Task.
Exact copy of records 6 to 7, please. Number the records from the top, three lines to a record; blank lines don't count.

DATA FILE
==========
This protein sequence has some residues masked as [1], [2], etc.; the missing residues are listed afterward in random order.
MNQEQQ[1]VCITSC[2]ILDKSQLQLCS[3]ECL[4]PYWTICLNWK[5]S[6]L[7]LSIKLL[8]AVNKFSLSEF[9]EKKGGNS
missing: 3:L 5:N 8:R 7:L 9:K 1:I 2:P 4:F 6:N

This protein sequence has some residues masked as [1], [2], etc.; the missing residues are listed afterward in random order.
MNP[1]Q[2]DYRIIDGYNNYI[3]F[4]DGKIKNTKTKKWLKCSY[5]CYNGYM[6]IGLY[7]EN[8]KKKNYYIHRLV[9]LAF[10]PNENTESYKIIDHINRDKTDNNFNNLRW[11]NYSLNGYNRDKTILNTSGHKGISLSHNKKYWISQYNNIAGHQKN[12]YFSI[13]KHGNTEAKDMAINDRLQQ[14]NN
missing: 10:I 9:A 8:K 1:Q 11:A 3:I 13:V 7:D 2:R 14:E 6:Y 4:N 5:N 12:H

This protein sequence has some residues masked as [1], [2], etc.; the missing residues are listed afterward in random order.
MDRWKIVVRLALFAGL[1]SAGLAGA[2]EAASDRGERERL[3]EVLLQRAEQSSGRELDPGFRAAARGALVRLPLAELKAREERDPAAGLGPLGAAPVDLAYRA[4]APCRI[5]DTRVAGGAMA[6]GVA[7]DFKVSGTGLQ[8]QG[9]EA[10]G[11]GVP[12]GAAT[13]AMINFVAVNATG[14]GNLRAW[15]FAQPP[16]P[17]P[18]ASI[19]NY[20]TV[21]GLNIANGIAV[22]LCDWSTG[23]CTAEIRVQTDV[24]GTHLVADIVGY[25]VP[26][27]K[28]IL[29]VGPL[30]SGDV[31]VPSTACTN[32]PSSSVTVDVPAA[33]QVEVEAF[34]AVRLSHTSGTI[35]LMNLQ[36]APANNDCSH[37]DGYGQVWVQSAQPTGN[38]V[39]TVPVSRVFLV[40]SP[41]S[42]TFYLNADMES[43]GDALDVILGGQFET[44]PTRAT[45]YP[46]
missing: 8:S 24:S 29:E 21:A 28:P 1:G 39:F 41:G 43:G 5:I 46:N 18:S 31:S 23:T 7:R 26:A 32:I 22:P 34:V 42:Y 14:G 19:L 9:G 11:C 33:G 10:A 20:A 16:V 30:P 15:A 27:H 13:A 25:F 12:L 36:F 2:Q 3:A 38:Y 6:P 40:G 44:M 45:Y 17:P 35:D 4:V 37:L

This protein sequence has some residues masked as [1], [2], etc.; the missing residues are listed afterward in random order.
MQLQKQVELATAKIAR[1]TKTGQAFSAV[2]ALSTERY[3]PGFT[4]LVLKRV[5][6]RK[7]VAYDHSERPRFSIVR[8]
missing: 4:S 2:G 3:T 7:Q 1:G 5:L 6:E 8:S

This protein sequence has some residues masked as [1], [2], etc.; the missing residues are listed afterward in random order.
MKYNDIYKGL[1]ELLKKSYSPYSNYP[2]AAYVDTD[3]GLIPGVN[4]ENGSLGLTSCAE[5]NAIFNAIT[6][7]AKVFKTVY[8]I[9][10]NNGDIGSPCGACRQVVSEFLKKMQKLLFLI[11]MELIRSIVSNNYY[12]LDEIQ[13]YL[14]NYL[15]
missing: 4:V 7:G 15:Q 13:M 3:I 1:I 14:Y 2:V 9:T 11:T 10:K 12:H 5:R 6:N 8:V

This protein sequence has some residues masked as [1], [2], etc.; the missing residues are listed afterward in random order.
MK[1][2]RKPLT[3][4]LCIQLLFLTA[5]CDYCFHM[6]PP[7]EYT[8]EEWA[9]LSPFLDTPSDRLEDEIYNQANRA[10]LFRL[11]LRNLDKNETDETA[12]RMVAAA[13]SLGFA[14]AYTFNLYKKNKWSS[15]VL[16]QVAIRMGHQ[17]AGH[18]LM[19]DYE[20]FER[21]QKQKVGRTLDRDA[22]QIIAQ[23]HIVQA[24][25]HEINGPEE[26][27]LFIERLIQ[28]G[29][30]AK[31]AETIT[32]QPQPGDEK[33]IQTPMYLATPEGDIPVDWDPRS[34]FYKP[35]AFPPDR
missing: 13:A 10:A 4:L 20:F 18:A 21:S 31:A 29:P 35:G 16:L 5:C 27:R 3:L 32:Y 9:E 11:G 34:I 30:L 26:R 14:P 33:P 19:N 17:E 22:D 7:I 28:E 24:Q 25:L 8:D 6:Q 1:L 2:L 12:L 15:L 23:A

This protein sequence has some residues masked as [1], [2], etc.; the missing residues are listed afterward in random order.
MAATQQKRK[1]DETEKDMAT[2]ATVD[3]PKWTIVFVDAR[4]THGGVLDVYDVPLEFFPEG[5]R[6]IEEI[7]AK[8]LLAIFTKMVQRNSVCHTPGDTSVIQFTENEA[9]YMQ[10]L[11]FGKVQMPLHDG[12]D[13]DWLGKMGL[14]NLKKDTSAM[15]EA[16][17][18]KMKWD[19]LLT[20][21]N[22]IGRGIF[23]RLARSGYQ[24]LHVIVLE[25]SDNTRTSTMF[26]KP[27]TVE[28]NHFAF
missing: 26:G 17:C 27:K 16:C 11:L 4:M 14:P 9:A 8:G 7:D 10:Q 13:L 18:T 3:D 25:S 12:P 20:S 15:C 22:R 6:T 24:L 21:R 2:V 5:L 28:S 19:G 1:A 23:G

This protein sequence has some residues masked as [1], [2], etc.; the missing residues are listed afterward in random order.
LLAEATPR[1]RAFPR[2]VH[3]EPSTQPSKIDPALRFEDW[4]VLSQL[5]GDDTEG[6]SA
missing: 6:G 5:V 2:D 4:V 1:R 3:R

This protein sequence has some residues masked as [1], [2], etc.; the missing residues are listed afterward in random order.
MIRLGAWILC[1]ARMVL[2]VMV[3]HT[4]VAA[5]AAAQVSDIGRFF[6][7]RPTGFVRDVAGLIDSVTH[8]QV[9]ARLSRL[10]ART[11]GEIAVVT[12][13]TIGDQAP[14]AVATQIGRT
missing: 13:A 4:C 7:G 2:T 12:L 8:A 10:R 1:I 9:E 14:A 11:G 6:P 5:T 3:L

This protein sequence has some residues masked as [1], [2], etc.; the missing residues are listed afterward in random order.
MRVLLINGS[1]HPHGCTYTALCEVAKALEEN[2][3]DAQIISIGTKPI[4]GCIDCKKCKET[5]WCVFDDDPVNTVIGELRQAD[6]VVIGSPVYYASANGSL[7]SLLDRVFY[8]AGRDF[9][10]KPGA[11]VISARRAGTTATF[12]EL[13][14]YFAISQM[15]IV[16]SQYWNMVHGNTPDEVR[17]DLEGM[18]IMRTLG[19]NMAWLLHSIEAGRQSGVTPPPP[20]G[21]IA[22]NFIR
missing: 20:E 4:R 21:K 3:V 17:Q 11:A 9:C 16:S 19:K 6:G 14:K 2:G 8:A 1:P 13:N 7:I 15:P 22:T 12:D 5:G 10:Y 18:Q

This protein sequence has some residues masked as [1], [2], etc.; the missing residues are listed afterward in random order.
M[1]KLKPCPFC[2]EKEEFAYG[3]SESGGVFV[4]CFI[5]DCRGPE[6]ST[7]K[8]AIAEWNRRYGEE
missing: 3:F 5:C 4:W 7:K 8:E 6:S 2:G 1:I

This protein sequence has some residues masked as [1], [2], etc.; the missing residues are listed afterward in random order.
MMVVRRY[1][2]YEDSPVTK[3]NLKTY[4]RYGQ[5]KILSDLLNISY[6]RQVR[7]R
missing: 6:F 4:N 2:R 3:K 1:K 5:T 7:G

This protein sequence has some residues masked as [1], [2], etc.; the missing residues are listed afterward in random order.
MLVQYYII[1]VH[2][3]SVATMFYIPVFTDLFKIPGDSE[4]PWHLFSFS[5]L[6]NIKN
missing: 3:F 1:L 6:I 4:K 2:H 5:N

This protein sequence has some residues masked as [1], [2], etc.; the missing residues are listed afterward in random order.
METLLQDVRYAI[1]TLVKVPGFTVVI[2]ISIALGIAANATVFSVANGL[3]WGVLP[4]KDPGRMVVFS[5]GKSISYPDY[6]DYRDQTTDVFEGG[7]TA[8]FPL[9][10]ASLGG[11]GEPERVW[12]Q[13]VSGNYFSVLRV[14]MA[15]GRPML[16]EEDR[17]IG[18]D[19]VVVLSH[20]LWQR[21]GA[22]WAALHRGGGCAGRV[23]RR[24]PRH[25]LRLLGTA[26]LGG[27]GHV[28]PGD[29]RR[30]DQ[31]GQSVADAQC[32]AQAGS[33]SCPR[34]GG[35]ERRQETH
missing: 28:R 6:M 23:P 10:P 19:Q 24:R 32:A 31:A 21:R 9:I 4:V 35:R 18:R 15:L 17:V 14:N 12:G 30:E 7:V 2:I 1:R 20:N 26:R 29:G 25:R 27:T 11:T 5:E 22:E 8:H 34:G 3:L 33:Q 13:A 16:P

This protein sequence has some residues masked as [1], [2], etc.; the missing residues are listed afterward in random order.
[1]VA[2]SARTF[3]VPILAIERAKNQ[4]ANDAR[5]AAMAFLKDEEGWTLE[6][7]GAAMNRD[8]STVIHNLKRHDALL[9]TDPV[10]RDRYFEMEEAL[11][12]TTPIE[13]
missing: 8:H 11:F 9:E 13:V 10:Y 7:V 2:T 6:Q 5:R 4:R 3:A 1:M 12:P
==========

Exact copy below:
This protein sequence has some residues masked as [1], [2], etc.; the missing residues are listed afterward in random order.
MK[1][2]RKPLT[3][4]LCIQLLFLTA[5]CDYCFHM[6]PP[7]EYT[8]EEWA[9]LSPFLDTPSDRLEDEIYNQANRA[10]LFRL[11]LRNLDKNETDETA[12]RMVAAA[13]SLGFA[14]AYTFNLYKKNKWSS[15]VL[16]QVAIRMGHQ[17]AGH[18]LM[19]DYE[20]FER[21]QKQKVGRTLDRDA[22]QIIAQ[23]HIVQA[24][25]HEINGPEE[26][27]LFIERLIQ[28]G[29][30]AK[31]AETIT[32]QPQPGDEK[33]IQTPMYLATPEGDIPVDWDPRS[34]FYKP[35]AFPPDR
missing: 13:A 10:A 4:L 20:F 18:A 21:S 31:A 29:P 35:G 16:L 5:C 27:R 3:L 32:Y 9:E 11:G 34:I 30:L 26:R 14:P 33:P 19:N 17:E 22:D 7:I 28:E 24:Q 25:L 8:D 6:Q 1:L 2:L 12:L 15:L 23:A

This protein sequence has some residues masked as [1], [2], etc.; the missing residues are listed afterward in random order.
MAATQQKRK[1]DETEKDMAT[2]ATVD[3]PKWTIVFVDAR[4]THGGVLDVYDVPLEFFPEG[5]R[6]IEEI[7]AK[8]LLAIFTKMVQRNSVCHTPGDTSVIQFTENEA[9]YMQ[10]L[11]FGKVQMPLHDG[12]D[13]DWLGKMGL[14]NLKKDTSAM[15]EA[16][17][18]KMKWD[19]LLT[20][21]N[22]IGRGIF[23]RLARSGYQ[24]LHVIVLE[25]SDNTRTSTMF[26]KP[27]TVE[28]NHFAF
missing: 26:G 17:C 27:K 16:C 11:L 4:M 14:P 9:A 8:G 7:D 10:Q 13:L 18:T 3:D 25:S 12:P 20:S 15:C 22:R 6:T 24:L 21:R 2:V 5:L 28:S 19:G 1:A 23:G